RNA - “I am extremely concerned about military escalation in #Hodeida & their humanitarian & political impact,” the UN special envoy to Yemen, Martin Griffiths, said in a tweet on Wednesday, Middle East News reported.
The UN envoy also issued a statement, saying he was continuing to hold negotiations on keeping Hudaydah open to aid deliveries.
"We are in constant contact with all the parties involved to negotiate arrangements for Hudaydah that would address political, humanitarian, security concerns of all concerned parties," Griffiths stated, calling on all sides to "exercise restraint and to give peace a chance".
The assault comes as aid groups warned on Wednesday that some 300,000 children risk death, injury and starvation as they are trapped in Hudaydah, which is the main route for food to reach most Yemenis, 8.4 million of whom are already on the verge of famine.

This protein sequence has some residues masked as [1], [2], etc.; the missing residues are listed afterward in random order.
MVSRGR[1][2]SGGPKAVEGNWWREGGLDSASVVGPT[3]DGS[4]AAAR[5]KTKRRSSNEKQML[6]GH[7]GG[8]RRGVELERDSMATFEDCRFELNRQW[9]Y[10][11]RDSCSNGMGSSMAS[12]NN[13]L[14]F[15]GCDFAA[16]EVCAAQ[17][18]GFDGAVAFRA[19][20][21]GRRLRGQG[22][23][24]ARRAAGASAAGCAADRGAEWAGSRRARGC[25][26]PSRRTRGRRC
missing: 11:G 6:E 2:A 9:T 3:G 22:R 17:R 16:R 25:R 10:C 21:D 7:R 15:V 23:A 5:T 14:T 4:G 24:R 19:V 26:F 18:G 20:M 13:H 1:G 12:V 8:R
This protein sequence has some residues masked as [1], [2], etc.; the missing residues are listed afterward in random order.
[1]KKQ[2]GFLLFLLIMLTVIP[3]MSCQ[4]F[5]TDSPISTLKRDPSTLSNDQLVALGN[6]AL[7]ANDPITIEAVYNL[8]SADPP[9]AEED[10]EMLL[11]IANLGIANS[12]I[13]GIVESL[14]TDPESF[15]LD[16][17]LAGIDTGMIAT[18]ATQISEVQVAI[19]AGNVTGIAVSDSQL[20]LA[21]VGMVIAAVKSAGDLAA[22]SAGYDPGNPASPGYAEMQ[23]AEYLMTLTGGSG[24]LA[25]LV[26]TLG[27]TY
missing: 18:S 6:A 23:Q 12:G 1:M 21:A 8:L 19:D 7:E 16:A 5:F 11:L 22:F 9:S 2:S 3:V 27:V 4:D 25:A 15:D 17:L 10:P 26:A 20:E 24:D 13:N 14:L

Jolien Veldwijk, acting country director for the charity CARE International, called the attack "catastrophic, hopeless and devastating", worsening hunger as food will become harder to find and more expensive.
"Kids are most vulnerable so they will die first... Parents will have to make a decision of either feeding their children or treating them,” Veldwijk added.
"With this assault, (children) are now suffering more hunger and death," Anas Shahari, a Spokesman for Save the Children, told Reuters by phone from the Yemeni capital Sana’a, saying he feared that the condition of some 300,000 children would worsen with less access to food, water and medicine.
"I could see children who are hungry, children who are on the streets with their ribs sticking out, babies unable to cry because they are so malnourished," he stated, adding that "that was the situation before, and now it is going to get worse".
The UN has warned that the battle in Hudaydah, which has a population of 600,000, could cost up to 250,000 lives, as well as cutting off aid and other supplies to millions of people.